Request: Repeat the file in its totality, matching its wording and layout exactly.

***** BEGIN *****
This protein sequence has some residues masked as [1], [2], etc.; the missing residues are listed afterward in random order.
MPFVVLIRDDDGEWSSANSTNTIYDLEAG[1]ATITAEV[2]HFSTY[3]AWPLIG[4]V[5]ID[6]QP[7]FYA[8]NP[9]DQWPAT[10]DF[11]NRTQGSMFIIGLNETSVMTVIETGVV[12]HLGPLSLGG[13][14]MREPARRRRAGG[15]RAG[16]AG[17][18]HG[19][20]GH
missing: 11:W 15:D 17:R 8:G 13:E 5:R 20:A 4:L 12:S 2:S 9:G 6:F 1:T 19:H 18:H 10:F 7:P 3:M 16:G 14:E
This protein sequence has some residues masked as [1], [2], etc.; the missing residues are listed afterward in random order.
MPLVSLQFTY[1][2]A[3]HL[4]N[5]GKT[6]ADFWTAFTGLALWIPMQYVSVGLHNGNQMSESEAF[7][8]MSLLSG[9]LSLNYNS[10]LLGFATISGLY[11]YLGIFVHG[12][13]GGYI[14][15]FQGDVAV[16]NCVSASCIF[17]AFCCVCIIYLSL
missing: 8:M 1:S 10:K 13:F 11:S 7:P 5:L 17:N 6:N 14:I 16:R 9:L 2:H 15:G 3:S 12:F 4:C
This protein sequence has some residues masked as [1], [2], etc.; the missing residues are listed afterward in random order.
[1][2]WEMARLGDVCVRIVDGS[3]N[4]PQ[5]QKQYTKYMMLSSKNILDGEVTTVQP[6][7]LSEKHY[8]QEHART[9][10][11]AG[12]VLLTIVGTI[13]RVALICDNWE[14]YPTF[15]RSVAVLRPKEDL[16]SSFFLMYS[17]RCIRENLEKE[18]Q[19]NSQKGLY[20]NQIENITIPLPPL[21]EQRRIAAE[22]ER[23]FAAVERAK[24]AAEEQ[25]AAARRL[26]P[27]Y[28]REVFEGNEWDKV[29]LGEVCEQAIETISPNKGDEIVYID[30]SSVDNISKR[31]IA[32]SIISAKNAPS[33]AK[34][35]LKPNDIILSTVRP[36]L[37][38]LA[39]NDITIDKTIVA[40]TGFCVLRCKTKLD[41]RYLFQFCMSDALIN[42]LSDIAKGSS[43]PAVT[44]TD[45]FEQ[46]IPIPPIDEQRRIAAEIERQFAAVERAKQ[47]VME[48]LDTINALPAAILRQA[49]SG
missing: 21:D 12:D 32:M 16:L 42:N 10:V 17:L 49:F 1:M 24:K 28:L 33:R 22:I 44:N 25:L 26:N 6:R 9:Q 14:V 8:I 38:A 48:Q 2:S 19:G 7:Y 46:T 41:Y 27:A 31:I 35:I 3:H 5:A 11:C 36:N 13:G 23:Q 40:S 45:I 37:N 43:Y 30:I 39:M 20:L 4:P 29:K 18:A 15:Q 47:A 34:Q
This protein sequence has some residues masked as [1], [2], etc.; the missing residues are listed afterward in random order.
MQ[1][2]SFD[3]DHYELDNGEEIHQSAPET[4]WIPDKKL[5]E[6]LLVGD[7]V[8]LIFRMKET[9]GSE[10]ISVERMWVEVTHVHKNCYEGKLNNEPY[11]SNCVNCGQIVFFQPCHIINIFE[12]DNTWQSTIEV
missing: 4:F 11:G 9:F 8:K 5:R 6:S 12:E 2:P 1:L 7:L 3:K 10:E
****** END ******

This protein sequence has some residues masked as [1], [2], etc.; the missing residues are listed afterward in random order.
MPFVVLIRDDDGEWSSANSTNTIYDLEAG[1]ATITAEV[2]HFSTY[3]AWPLIG[4]V[5]ID[6]QP[7]FYA[8]NP[9]DQWPAT[10]DF[11]NRTQGSMFIIGLNETSVMTVIETGVV[12]HLGPLSLGG[13][14]MREPARRRRAGG[15]RAG[16]AG[17][18]HG[19][20]GH
missing: 11:W 15:D 17:R 8:G 13:E 5:R 20:A 4:L 12:S 2:S 9:G 6:F 1:T 19:H 18:H 10:F 7:P 3:M 16:G 14:E
This protein sequence has some residues masked as [1], [2], etc.; the missing residues are listed afterward in random order.
MPLVSLQFTY[1][2]A[3]HL[4]N[5]GKT[6]ADFWTAFTGLALWIPMQYVSVGLHNGNQMSESEAF[7][8]MSLLSG[9]LSLNYNS[10]LLGFATISGLY[11]YLGIFVHG[12][13]GGYI[14][15]FQGDVAV[16]NCVSASCIF[17]AFCCVCIIYLSL
missing: 8:M 1:S 10:K 13:F 11:S 7:P 5:L 17:N 6:N 14:I 16:R 9:L 2:H 15:G 3:S 12:F 4:C
This protein sequence has some residues masked as [1], [2], etc.; the missing residues are listed afterward in random order.
[1][2]WEMARLGDVCVRIVDGS[3]N[4]PQ[5]QKQYTKYMMLSSKNILDGEVTTVQP[6][7]LSEKHY[8]QEHART[9][10][11]AG[12]VLLTIVGTI[13]RVALICDNWE[14]YPTF[15]RSVAVLRPKEDL[16]SSFFLMYS[17]RCIRENLEKE[18]Q[19]NSQKGLY[20]NQIENITIPLPPL[21]EQRRIAAE[22]ER[23]FAAVERAK[24]AAEEQ[25]AAARRL[26]P[27]Y[28]REVFEGNEWDKV[29]LGEVCEQAIETISPNKGDEIVYID[30]SSVDNISKR[31]IA[32]SIISAKNAPS[33]AK[34][35]LKPNDIILSTVRP[36]L[37][38]LA[39]NDITIDKTIVA[40]TGFCVLRCKTKLD[41]RYLFQFCMSDALIN[42]LSDIAKGSS[43]PAVT[44]TD[45]FEQ[46]IPIPPIDEQRRIAAEIERQFAAVERAKQ[47]VME[48]LDTINALPAAILRQA[49]SG
missing: 21:D 12:D 32:M 16:L 42:N 10:V 17:L 49:F 1:M 24:K 28:L 33:R 22:I 44:N 25:L 26:N 6:R 9:Q 14:V 8:I 38:A 48:Q 2:S 19:G 7:Y 46:T 41:Y 27:A 31:I 35:I 3:H 5:A 11:C 36:N 13:G 23:Q 40:S 45:I 37:N 43:Y 30:I 39:M 20:L 4:P 29:K 18:A 15:Q 47:A 34:Q
This protein sequence has some residues masked as [1], [2], etc.; the missing residues are listed afterward in random order.
MQ[1][2]SFD[3]DHYELDNGEEIHQSAPET[4]WIPDKKL[5]E[6]LLVGD[7]V[8]LIFRMKET[9]GSE[10]ISVERMWVEVTHVHKNCYEGKLNNEPY[11]SNCVNCGQIVFFQPCHIINIFE[12]DNTWQSTIEV
missing: 4:F 11:G 9:F 8:K 5:R 6:S 12:E 2:P 1:L 7:L 3:K 10:E